3M takes on Helios in dry laser market with RSNA debut of DryView

December 14, 1994

Agfa joins output fray with dye-sub printerPolaroid's reign as the sole vendor of dry processing laser imagersis about to come to an end. Competitor 3M of St. Paul, MN, gotits feet wet in the dry-processing segment with the introductionof its

Agfa joins output fray with dye-sub printer

Polaroid's reign as the sole vendor of dry processing laser imagersis about to come to an end. Competitor 3M of St. Paul, MN, gotits feet wet in the dry-processing segment with the introductionof its DryView line at the Radiological Society of North Americaconference this month. Agfa also weighed in at the RSNA meetingwith a dye sublimation printer that could siphon off some salesof the 8 x 10 versions of Helios and DryView.

Polaroid's Helios 810 imager for nuclear medicine, C-arm andultrasound applications has been well received since its introductionin 1993, although the vendor reported last month that it wouldnot reach its goal of shipping 300 units in 1994 (SCAN 6/1/94).At the RSNA meeting, Polaroid, of Newton, MA, rolled out a 14x 17 version of Helios that it expects to begin delivering bymid-1995 (SCAN 11/9/94).

The idea of chemical-free laser printing is too attractivefor the segment to be cornered by one vendor, however. 3M's entrywas seen as the inevitable start of what will become a pitchedbattle over dry-processing technology.

3M's DryView comes in two versions, a 14 x 17 model calledDryView 8700 and an 8 x 10 model named DryView 8300. Both unitsare surprisingly compact, with the 8 x 10 model about the sizeof a multiformat camera. The units take up to two inputs, whichcan be expanded to eight with the DryView 8800 Multi-Input Managermodule.

Multi-Input Manager also serves as a migration path from 3M'sexisting wet-processing 969 HQ and 969 HQS lasers to DryView.Multi-Input Manager can drive a DryView printer and a wet laserat the same time, and 3M this month started a trade-in programin which customers who buy a 969 HQ with Multi-Input Manager nowcan trade in the wet laser for a DryView when that technologybecomes available in the third quarter of next year.

DryView's technology is based on the use of an infrared laserdiode to expose a special photothermographic film. The image isthen developed with a controlled application of heat. While thefilm contains silver, it is not a silver halide film and requiresno chemical processing.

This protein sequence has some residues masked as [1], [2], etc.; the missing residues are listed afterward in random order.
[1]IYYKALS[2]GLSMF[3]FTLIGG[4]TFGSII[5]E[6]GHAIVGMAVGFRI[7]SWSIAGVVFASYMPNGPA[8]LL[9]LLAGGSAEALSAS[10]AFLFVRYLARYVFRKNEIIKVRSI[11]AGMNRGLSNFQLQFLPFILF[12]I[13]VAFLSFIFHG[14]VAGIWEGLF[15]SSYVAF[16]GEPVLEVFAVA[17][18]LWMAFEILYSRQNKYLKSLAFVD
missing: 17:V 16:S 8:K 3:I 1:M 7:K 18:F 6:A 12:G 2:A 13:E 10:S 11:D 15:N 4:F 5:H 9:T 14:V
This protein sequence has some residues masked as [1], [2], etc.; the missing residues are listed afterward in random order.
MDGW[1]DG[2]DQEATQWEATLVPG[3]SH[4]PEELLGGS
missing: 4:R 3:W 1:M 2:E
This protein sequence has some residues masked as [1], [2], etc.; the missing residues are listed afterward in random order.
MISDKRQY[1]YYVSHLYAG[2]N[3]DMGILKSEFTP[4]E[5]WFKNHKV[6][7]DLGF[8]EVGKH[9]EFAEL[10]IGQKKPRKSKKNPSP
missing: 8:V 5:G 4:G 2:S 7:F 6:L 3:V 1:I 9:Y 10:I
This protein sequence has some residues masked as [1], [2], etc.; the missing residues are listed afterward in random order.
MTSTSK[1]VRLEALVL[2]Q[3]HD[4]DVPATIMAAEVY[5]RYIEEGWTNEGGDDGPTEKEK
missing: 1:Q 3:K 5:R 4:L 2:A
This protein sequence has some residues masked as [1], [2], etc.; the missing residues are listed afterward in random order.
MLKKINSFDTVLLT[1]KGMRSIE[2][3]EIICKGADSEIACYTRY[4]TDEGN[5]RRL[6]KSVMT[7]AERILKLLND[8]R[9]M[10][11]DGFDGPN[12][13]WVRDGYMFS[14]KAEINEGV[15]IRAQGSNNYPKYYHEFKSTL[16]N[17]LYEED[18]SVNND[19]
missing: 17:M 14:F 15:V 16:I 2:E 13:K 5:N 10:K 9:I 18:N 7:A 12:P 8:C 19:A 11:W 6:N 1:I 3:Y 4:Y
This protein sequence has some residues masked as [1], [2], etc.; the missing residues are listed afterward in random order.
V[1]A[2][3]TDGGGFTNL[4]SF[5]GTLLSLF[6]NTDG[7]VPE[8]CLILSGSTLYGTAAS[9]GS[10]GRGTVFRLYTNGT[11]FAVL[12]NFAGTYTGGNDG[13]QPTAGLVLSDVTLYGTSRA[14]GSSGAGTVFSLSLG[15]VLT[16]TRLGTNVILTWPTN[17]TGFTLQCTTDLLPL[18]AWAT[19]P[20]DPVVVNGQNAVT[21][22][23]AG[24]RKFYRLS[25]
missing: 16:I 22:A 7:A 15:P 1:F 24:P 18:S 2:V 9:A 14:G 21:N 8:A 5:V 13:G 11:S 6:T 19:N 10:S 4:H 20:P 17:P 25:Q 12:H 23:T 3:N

Image quality will likely be the main battleground betweenDryView and Helios, with the two sides sparring over the benefitsof digital technology, and even the definition of digital itself.Polaroid maintains that Helios, which it touts as being "totallydigital," has image quality and stability advantages overDryView. 3M responds by claiming that its new products offer "continuoustone" resolution that is a purer representation of the conventionalwet films to which radiologists are accustomed.

Throughput and price are likely to be other fronts in the battle,and at present DryView has an advantage. Like 3M's 969 HQ line,DryView 8700 has a throughput of 120 films an hour, compared to30 with Helios 1417. 3M has released budgetary pricing of $85,000to $90,000 for a multiple-input version of DryView 8700, comparedto $97,000 for a fully configured Helios 1417. A single-inputDryView 8700 lists at $65,000 to $70,000. Price per print of bothtechnologies is about the same, about 8% to 10% higher than thatof conventional film.

Polaroid is not going to stand idly by while competitors encroachon its turf, however. The vendor is planning a higher throughputversion of Helios 1417, according to Richard Borrelli, Polaroiddirector of marketing. Polaroid also upgraded Helios 1417 to 16-bitarchitecture from the eight-bit architecture used in Helios 810.

A wild card in the deck is Agfa's new Impax DryStar 8 x 10thermal sublimation printer. While not a laser like DryView orHelios, Agfa says DryStar provides diagnostic-quality 8 x 10 imagesat 300 dpi for nuclear medicine and ultrasound applications. DryStarsupports both gray-scale and color printing and has a throughputof 50 films an hour in gray-scale and about 17 an hour in color.The unit is compatible with ACR-NEMA's DICOM 3.0 standard.

At a list price of $27,000 for a DICOM-compatible unit, DryStaris competitive with the 8 x 10 versions of both Helios and DryView.Agfa is also developing a 14 x 17 version of DryStar, accordingto the company.